Lok Sang Ho is Dean of Business, Chu Hai College of Higher Education, Hong Kong. He holds a PhD in Economics from the University of Toronto and has worked in the Ontario Government as well as academia. Much of his research has focused on housing and the macro economy, with articles published in World Economy, Pacific Economic Review, Journal of International Economics,Journal of International Money and Finance, Contemporary Economic Policy, Policy Sciences, Journal of Real Estate Finance and Economics, Journal of Housing Economics, Social Science and Medicine, Economists' Voice, Urban Studies, Regional Studies, and other publications. Since he published his article on the "World Currency Unit" in World Economy, he has been working to perfect this "indexed unit of account." Daily quotations of this unit in alternative currencies is now available at http://www.ln.edu.hk/cpps/wcu/index.htm (http://www.ln.edu.hk/cpps/wcu/index.htm). He argues that commodity prices should be quoted in this "indexed unit of account," which represents a unit of global real purchasing power, rather than the US dollar. His earlier article in World Economy argues that having bonds denominated in the World Currency Unit will improve the efficiency of global capital markets as it will make real interest rates more transparent. He has published a number of books, including Public Policy and the Public Interest(Routledge), Psychology and Economics of Happiness, Health Policy and the Public Interest, APEC and the Rise of China(World Scientific), Exchange Rate Regimes and Macroeconomic Stability(Kluwer Academic Publishers); China, Hong Kong, and the World Economy (joint editor, Palgrave-Macmillan, 2006). He was president of the Hong Kong Economic Association 1999-2007.
Background: Former securities analyst and brokerage firm owner and
Currently doing investment strategy consulting for institutional investors
Undergraduate degree from Northwestern, Economics
Taught Advanced Financial Markets Class at a University in Chicago
In to Yoga.
Chartered Accountant, tracking forex insight, mainly AFX, and BFX. Specifically keen to optimise GBP/AUD, upto October 2018. Only doing one pair,regularly purchasing AUD.
Not a blogger,no need to promote my company, enjoy SA and Business Spectator.
I am retired and live in San Francisco’s quaint Sunnyside neighborhood; I live just five short blocks from San Francisco’s only wilderness park: the world renowned Glen Canyon Park!
My investment approach is based on my belief that the US economy is transitioning from a currency based economic system to an earnings/wealth creation based economic system.
I think we are now in the middle stages of this transition: the dollar is still used as global legal tender, but there is vocal group of central bankers advocating changing the global currency system. And indeed, even among our friends, the dollar is losing its luster as a global tender. Our ongoing budget deficits, our ongoing trade deficits, and our ongoing commitment to deficit financing to finance whatever. Our policy wonks decisions makes many conclude that we are no longer in control of our money supply! Can we control expenses? The end will come because we cannot stop printing more money to pay for things;, our expenses must be paid for through revenues, not credit.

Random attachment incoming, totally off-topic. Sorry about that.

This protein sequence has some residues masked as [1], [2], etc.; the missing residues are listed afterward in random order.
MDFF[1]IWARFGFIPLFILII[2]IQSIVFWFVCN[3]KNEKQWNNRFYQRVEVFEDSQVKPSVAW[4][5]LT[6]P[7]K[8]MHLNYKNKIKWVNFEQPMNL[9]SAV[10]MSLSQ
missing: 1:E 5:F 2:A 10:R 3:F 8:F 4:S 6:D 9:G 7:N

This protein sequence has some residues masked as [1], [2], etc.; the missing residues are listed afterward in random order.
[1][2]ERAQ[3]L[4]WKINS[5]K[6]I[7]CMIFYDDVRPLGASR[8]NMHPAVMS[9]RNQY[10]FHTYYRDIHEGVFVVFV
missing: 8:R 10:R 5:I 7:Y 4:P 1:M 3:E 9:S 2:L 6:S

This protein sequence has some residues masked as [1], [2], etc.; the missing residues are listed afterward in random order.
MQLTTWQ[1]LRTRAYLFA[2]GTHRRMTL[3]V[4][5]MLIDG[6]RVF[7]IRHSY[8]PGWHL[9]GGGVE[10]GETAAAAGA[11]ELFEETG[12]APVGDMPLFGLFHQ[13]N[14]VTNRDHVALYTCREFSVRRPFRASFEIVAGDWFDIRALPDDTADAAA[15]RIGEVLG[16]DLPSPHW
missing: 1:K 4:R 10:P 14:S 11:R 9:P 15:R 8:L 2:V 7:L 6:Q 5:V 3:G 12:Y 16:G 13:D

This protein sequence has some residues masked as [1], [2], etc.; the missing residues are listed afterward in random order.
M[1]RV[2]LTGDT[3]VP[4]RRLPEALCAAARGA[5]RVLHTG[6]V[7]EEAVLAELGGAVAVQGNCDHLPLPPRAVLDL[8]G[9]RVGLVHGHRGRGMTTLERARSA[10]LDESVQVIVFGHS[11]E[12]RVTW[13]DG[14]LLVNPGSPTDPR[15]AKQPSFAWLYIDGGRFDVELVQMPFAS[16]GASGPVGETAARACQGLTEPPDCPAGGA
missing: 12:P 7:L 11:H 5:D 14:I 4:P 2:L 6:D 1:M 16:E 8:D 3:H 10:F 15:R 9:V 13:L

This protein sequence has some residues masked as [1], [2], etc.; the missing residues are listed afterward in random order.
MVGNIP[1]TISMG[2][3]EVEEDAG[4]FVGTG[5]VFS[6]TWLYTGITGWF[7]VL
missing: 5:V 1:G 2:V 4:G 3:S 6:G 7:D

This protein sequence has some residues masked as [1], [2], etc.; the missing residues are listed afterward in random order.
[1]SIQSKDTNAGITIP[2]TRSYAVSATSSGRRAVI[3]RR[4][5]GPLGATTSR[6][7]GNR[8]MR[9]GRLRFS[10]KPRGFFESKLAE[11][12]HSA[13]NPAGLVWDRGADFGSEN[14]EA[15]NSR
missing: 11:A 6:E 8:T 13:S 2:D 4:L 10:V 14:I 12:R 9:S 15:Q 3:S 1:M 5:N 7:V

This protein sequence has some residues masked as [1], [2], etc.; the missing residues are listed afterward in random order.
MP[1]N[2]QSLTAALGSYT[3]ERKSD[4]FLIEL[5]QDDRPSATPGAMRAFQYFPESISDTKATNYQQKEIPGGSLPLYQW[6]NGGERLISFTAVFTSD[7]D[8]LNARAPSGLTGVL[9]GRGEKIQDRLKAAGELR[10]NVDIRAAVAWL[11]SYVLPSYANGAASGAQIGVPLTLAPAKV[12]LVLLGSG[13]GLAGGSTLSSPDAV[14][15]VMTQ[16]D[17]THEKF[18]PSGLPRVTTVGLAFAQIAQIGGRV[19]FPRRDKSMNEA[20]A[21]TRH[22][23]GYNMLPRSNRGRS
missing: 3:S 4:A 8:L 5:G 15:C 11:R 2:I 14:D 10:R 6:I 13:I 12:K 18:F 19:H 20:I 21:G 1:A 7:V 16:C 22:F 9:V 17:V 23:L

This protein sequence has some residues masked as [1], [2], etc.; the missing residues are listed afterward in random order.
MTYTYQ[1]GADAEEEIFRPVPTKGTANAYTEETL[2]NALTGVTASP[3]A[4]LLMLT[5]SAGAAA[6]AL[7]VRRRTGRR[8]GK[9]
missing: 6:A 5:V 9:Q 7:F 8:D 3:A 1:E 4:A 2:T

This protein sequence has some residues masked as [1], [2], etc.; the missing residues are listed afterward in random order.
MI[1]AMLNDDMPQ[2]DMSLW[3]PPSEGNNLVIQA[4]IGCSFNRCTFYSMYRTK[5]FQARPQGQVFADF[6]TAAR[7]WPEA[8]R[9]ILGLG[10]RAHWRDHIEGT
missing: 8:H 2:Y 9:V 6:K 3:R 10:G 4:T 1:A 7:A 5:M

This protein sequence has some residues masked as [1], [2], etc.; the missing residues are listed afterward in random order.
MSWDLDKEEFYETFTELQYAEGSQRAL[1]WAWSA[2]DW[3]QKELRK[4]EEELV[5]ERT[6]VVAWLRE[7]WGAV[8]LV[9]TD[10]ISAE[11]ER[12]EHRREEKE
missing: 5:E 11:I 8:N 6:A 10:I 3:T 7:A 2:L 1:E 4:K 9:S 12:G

The only questions is how and when the end will occur: I think the global currency system will change quickly, with the dollar users simply abandoning the dollar: they will wake up one morning and decide it is no longer prudent to use the dollar as global legal tender. I think there is a strong possibility that the dollar users will abandonment the dollar in panic, like how the Dutch tulip traders abandon their stockpile of tulips, they woke up one fine morning and understood that the tulip is a beautiful flower but not worth the money they paid for it. Panic ensued, with tulip holders trying to sell their tulip stockpile for any price!
I doubt that the dollar abandonment (or the euro, the Yen, or other national currencies used as global legal tender) will occur slowly, simply because the last ones to unload their dollar holding will lose money big time.
So my thinking is that the global currency system will change suddenly, with both domestic and foreign dollar holders taking a loss, with the foreign dollar holders taking the biggest loss.
I pray that the global community will see this currency upheaval as an opportunity to work together to develop a global currency system that is fair and equitable to all players.
Evaluation of the dominant assumptions and an understanding of the dynamics of the economic engine is the basis of an approach to asset allocation that provides for both a rational determination of value and an understanding of sentiment in the form of price as a measure of the irrational nature of the operational environment, an approach that is intended at once to avoid unnecessary risk while at the same time enable gradual rebalance of assets as a means to increase net worth via optimization of appreciation and long term yields. Let's call that buy low and fly high just for fun.